On Sunday, the Republican Party voted to extend the term limit in order to allow the ex-lawmaker who saved the party from near-bankruptcy to be able to attempt to get a third term as chairman in a state increasingly dominated by the Democratic Party.
At the annual GOP convention close to San Francisco, members voted to alter longtime party bylaws so that former state Senator Jim Brulte could again run for the position of party chairman next year. Brulte’s strong guiding hand was clear during the three-day convention, where the three candidates for the Republican Party’s Presidential candidacy, Ted Cruz, John Kasich and frontrunner Donald Trump, attempted to court their votes. Before Brulte took hold of the party in 2013, the California chapter had less than $200,000 but state campaign finance records show they now have a current bank balance of $4.5 million.
Members have been energized by the fact that the California primary next month could be vitally important in the race to the Presidency for the first time in a number of decades if Trump is unable to get enough delegates to secure the nomination before then. On Friday, protesters opposed to Trump because of his stance on immigrants blocked the road that led to the Hyatt Regency hotel holding the convention, despite drawing a standing ovation with his speech inside.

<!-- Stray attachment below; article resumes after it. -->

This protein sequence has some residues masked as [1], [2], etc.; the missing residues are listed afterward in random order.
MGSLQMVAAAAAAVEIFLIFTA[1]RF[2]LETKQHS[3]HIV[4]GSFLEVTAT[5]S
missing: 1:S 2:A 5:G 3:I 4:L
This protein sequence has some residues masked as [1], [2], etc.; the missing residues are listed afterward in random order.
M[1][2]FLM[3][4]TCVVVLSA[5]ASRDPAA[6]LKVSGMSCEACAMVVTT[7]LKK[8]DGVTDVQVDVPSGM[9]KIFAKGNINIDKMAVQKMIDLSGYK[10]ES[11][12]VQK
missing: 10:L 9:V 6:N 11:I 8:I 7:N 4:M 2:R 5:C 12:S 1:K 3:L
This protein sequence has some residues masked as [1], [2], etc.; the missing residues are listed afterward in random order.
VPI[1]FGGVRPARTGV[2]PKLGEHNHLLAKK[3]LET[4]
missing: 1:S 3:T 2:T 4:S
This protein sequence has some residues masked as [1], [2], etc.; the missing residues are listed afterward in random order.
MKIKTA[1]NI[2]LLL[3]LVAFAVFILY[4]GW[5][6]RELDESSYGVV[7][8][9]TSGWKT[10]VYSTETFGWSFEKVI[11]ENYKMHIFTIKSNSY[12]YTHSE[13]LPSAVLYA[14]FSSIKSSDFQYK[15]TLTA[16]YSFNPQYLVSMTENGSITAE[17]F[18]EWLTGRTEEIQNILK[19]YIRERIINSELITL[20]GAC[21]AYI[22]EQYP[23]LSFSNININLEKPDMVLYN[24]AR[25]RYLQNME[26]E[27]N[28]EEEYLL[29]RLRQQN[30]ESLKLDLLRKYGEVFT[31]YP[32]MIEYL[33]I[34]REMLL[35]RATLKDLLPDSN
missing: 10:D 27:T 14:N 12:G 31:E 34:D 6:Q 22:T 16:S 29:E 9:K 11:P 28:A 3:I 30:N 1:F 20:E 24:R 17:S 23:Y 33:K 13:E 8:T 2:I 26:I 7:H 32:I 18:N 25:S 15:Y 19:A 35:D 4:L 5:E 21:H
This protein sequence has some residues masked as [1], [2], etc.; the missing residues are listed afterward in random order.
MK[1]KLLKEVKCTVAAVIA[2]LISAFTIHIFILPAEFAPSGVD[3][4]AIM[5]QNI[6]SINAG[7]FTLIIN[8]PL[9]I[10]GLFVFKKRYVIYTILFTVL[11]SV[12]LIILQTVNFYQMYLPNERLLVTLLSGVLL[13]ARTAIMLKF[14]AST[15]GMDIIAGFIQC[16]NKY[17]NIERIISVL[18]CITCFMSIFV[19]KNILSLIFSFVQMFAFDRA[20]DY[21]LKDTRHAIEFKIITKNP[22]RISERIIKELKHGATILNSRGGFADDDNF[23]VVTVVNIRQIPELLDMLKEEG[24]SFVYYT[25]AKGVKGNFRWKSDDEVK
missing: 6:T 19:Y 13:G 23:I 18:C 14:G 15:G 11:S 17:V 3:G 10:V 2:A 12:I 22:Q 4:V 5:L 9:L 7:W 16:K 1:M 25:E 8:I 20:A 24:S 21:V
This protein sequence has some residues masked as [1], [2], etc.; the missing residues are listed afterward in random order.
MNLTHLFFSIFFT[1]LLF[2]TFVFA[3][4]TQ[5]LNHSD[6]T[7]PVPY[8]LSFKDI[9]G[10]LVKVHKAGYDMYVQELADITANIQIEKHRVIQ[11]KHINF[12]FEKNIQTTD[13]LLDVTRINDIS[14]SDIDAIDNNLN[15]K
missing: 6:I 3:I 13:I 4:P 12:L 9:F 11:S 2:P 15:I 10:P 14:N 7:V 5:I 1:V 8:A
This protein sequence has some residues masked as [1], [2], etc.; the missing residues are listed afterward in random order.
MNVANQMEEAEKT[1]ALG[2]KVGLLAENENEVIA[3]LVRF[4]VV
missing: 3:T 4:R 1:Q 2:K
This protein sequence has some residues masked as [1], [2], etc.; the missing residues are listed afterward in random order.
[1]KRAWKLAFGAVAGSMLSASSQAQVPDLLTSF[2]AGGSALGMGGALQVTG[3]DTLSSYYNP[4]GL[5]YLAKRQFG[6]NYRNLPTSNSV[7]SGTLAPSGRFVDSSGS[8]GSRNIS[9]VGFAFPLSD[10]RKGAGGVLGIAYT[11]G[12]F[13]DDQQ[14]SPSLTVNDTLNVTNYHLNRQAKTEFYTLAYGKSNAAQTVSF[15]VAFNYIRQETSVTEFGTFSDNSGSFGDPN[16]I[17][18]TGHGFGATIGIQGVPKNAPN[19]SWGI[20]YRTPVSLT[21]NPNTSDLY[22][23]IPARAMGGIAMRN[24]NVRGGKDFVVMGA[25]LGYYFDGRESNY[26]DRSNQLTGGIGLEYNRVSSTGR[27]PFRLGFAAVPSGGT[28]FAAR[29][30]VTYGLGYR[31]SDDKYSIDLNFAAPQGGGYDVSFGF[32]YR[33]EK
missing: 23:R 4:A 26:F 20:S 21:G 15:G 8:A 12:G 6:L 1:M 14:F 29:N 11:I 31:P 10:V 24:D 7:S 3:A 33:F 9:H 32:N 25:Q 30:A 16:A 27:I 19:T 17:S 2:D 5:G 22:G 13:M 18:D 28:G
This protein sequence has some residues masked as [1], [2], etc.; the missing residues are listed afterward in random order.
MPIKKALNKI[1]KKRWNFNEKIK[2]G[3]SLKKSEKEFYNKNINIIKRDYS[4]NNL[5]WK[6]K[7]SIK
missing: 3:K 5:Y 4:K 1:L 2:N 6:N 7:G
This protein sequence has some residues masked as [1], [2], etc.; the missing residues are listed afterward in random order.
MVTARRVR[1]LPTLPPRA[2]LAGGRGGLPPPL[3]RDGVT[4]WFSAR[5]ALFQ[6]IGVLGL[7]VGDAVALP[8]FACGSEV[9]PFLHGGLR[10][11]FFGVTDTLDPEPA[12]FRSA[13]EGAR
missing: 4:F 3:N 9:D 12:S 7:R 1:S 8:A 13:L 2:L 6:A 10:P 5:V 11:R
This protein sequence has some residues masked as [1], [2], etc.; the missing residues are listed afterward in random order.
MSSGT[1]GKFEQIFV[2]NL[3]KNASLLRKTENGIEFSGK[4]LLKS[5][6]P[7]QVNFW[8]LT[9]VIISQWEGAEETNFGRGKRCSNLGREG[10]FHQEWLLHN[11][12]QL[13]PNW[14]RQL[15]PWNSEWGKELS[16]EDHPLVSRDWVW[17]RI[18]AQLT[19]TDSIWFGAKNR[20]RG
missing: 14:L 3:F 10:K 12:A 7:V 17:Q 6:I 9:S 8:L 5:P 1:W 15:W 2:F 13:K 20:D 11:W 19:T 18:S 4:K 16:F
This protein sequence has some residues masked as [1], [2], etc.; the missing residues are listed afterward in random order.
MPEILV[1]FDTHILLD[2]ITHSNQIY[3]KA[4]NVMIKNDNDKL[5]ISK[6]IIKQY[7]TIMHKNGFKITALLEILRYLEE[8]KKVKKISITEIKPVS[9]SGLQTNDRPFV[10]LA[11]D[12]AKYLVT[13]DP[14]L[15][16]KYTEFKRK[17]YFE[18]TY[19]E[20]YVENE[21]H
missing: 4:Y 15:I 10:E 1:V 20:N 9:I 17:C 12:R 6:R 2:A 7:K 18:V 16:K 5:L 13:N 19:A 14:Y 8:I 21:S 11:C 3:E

Brulte is still faced with difficulties in a party that has become fractured between libertarians, an increasingly alienated old guard, anti-immigration activists and Tea Party conservatives, and in a state where both legislative houses and all statewide-elected offices are held by Democrats.